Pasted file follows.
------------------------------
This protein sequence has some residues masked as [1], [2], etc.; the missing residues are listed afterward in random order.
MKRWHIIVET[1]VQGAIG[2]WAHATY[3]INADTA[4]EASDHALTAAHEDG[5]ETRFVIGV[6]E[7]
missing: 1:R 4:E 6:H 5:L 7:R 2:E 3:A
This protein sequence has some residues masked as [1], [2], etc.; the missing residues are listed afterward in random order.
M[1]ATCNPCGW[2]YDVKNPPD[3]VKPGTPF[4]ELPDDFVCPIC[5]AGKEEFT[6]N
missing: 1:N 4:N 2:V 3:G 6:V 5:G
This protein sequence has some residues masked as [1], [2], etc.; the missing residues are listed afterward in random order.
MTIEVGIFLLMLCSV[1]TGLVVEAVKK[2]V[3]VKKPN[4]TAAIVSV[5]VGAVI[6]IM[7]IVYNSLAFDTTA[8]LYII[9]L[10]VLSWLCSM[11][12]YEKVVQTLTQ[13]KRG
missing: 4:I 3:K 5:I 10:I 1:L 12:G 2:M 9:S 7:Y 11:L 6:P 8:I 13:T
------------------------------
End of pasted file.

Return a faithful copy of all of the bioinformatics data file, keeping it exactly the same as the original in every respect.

This protein sequence has some residues masked as [1], [2], etc.; the missing residues are listed afterward in random order.
MKRWHIIVET[1]VQGAIG[2]WAHATY[3]INADTA[4]EASDHALTAAHEDG[5]ETRFVIGV[6]E[7]
missing: 1:R 4:E 6:H 5:L 7:R 2:E 3:A
This protein sequence has some residues masked as [1], [2], etc.; the missing residues are listed afterward in random order.
M[1]ATCNPCGW[2]YDVKNPPD[3]VKPGTPF[4]ELPDDFVCPIC[5]AGKEEFT[6]N
missing: 1:N 4:N 2:V 3:G 6:V 5:G
This protein sequence has some residues masked as [1], [2], etc.; the missing residues are listed afterward in random order.
MTIEVGIFLLMLCSV[1]TGLVVEAVKK[2]V[3]VKKPN[4]TAAIVSV[5]VGAVI[6]IM[7]IVYNSLAFDTTA[8]LYII[9]L[10]VLSWLCSM[11][12]YEKVVQTLTQ[13]KRG
missing: 4:I 3:K 5:I 10:I 1:L 12:G 2:M 9:S 7:Y 11:L 6:P 8:I 13:T